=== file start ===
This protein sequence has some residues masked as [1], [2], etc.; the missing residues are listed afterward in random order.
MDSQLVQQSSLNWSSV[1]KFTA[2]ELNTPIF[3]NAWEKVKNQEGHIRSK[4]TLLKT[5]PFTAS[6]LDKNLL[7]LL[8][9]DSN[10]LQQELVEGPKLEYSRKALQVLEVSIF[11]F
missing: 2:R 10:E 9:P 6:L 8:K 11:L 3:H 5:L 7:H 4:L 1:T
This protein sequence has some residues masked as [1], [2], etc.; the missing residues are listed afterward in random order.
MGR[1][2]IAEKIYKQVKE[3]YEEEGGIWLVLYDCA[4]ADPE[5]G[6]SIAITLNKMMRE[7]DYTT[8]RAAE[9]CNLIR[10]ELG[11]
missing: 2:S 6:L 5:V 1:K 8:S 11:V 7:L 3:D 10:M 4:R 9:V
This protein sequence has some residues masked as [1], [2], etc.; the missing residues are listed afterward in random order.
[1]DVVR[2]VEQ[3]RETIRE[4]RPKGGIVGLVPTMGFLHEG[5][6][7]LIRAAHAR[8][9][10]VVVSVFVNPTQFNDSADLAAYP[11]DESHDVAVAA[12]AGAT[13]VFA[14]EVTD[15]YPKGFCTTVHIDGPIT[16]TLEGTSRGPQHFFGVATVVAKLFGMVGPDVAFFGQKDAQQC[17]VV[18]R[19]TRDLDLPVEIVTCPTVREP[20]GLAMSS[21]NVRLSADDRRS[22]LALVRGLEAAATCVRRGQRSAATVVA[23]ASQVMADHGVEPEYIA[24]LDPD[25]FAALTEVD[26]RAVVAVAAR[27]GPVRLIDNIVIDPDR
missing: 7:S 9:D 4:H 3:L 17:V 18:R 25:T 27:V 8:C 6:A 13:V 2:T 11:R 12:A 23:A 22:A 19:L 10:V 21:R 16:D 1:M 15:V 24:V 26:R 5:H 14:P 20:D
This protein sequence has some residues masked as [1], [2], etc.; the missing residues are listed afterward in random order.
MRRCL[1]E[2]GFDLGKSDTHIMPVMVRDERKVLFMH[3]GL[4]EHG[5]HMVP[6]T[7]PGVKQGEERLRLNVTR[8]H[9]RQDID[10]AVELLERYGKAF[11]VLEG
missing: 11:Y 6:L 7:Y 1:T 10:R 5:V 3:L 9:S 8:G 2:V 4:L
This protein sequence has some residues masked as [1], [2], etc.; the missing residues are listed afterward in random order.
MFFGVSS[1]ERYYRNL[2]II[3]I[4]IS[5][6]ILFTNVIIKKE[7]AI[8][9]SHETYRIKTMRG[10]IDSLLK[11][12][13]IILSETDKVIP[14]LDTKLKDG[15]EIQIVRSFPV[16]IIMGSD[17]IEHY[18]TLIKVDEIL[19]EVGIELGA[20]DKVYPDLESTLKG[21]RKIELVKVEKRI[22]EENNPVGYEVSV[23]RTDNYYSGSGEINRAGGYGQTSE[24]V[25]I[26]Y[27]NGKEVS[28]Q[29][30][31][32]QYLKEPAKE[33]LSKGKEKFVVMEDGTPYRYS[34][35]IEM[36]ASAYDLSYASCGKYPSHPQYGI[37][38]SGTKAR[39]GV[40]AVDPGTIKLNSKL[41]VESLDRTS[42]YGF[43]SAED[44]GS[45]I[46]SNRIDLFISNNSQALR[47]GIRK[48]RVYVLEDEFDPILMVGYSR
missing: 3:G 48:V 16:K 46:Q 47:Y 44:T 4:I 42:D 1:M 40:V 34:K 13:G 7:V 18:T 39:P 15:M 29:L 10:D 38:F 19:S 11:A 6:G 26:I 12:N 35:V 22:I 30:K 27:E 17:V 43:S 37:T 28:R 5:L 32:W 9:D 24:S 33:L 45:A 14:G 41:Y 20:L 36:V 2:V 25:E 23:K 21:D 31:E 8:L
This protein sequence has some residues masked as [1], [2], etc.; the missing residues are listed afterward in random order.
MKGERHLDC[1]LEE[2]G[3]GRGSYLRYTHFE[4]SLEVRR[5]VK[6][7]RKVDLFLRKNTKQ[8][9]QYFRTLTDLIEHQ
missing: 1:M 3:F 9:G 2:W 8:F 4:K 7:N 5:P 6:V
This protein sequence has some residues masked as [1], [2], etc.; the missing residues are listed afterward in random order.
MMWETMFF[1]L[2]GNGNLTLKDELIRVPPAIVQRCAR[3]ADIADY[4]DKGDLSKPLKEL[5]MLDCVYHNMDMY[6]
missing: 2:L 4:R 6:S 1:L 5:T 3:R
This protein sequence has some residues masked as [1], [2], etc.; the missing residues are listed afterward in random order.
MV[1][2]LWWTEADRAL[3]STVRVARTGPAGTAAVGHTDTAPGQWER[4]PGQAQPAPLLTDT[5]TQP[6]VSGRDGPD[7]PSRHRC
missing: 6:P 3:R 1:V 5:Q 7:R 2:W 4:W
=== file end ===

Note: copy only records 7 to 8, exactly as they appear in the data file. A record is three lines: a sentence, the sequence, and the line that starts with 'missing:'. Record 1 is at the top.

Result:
This protein sequence has some residues masked as [1], [2], etc.; the missing residues are listed afterward in random order.
MMWETMFF[1]L[2]GNGNLTLKDELIRVPPAIVQRCAR[3]ADIADY[4]DKGDLSKPLKEL[5]MLDCVYHNMDMY[6]
missing: 2:L 4:R 6:S 1:L 5:T 3:R
This protein sequence has some residues masked as [1], [2], etc.; the missing residues are listed afterward in random order.
MV[1][2]LWWTEADRAL[3]STVRVARTGPAGTAAVGHTDTAPGQWER[4]PGQAQPAPLLTDT[5]TQP[6]VSGRDGPD[7]PSRHRC
missing: 6:P 3:R 1:V 5:Q 7:R 2:W 4:W